Julia Carabias Lillo
Julia Carabias Lillo was born in 1954 in Mexico City, Mexico. She completed her undergraduate and graduate degrees (1973 - 1981) in the Faculty of Sciences of the National Autonomous University of Mexico (UNAM). In the UNAM she developed programs in the areas of scientific investigation and education from 1977 to 1994.
She has taught courses and been a thesis advisor in the Faculty of Sciences of the UNAM, as well as in diverse institutions of research and higher education, in Botany, Ecology, Natural Resource Management, Ecological Restoration and Conservation.
The focus of Ms. Carabias’ research in Ecology has been in the areas of tropical forest regeneration, environmental restoration, natural resource management, productive systems and ecology, urban ecology, calculating the value of environmental heritage, global change, poverty and environment, and environmental policy making. She has published numerous scientific articles on these themes, in addition to co-authoring various books, among which include: Ecology and Alimentary Self-sufficiency; Rural Production in Mexico: Ecological Alternatives; For Earth’s Sake; and Natural Resource Management and Rural Poverty. Additionally, her work has been published in the following compilations: Ecology and Natural Resources; Traditional Practices and Integral Resource Management; Culture and Sustainable Natural Resource Management; Towards a Policy of Sustainable Development; and Poverty and the Environment.
Ms. Carabias has presented her work and delivered speeches in national as well as international forums. Between 1984 and 1994, she coordinated a program of research and rural development in extremely impoverished peasant communities in the four regions of Mexico called the Integrated Use of Natural Resources (PAIR, acronym in Spanish). This was an intersectorial program, with the participation of the UNAM, Federal and State governments, rural organizations and the private sector, which searched for environmentally low-impact alternatives for natural resource exploitation and improvement in the standard of living.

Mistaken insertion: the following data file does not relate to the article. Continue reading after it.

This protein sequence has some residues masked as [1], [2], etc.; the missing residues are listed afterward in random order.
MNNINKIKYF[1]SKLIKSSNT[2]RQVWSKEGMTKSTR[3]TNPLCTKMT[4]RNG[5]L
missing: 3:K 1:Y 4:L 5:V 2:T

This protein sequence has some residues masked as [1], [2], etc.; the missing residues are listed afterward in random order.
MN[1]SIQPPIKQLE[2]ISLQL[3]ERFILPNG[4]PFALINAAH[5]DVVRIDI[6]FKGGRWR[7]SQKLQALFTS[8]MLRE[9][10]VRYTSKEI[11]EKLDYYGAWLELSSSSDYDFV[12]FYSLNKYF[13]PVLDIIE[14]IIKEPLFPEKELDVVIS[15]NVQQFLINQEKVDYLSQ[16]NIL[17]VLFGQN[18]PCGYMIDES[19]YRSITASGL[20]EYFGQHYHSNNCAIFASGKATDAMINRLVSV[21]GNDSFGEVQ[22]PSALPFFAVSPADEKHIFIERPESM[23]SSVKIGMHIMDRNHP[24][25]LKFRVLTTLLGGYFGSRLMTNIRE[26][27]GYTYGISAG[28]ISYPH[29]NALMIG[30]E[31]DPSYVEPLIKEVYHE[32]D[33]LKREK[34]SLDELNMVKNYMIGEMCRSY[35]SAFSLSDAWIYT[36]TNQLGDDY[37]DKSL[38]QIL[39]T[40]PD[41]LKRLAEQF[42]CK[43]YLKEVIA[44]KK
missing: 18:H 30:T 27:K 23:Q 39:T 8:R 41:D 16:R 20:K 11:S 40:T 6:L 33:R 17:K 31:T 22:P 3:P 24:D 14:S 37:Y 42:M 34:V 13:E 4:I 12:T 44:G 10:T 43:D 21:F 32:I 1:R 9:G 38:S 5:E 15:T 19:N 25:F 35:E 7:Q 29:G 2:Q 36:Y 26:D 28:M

She was a member of the Commission for Developing Countries and Global Change, which published the report For Earth’s Sake during the 1992 United Nations sponsored Conference on the Environment and Development in Brazil.
Ms. Carabias is currently a member of several consultative councils and forms part of the academic councils of various national and international organizations. She was member of the Board of Directors Leadership for Environmental and Development (LEAD INTERNATINAL) until march 2001, President of the National Steering Committee of LEAD Mexico until 2003, and member of the Scientific Committee of SCOPE between 1994 to 2000. She was member of the Board of Directors of the World Wildlife Fund until 2005, of the Board of Directors of Resources for Future until 2004, and member of the Scientific and Technical Advisory Panel (STAP) of the Global Environment Facility (GEF) in 2001 and Chair of STAP until 2004.
In February of 1994, Ms. Carabias was named as President of the National Ecology Institute, at that time a decentralized agency of the Social Development Ministry. On December first 1994, she was asked by the President of the Mexican Republic, Dr. Ernesto Zedillo Ponce de León, to form part of his Cabinet as the Secretary of Fisheries. The following 28th of December, the Ministry of the Environment, Natural Resources and Fisheries was created, of which Ms. Carabias served as titular until the end of the administration in November 2000.
She represented Mexico in global environmental fora such as UNEP, the Commission for Sustainable Development of the General Assembly of UN, the OECD Committee on Environment Policy, OAS, and to the conventions of climate change, biodiversity and desertification.
She is back to the Faculty of Sciences of the National Autonomous University of Mexico (UNAM) coordinating a the program of Master Degree in Restoration Ecology and having her research projects related to conservation, restoration, and management of natural ecosystems in the tropical rain forest of the Selva Lacandona, in Chiapas.
She is the president of a non governmental organization call Centro Interdisciplinario de Biodiversidad y Ambiente (CEIBA) and member of the Board of Natura y Ecosistemas Mexicanos A.C.
In 2001 she received the international Getty Prize of the World Wildlife Fund; in 2004 “The International Cosmos Prize” and in 2005 “Champions of the Earth” given by UNEP.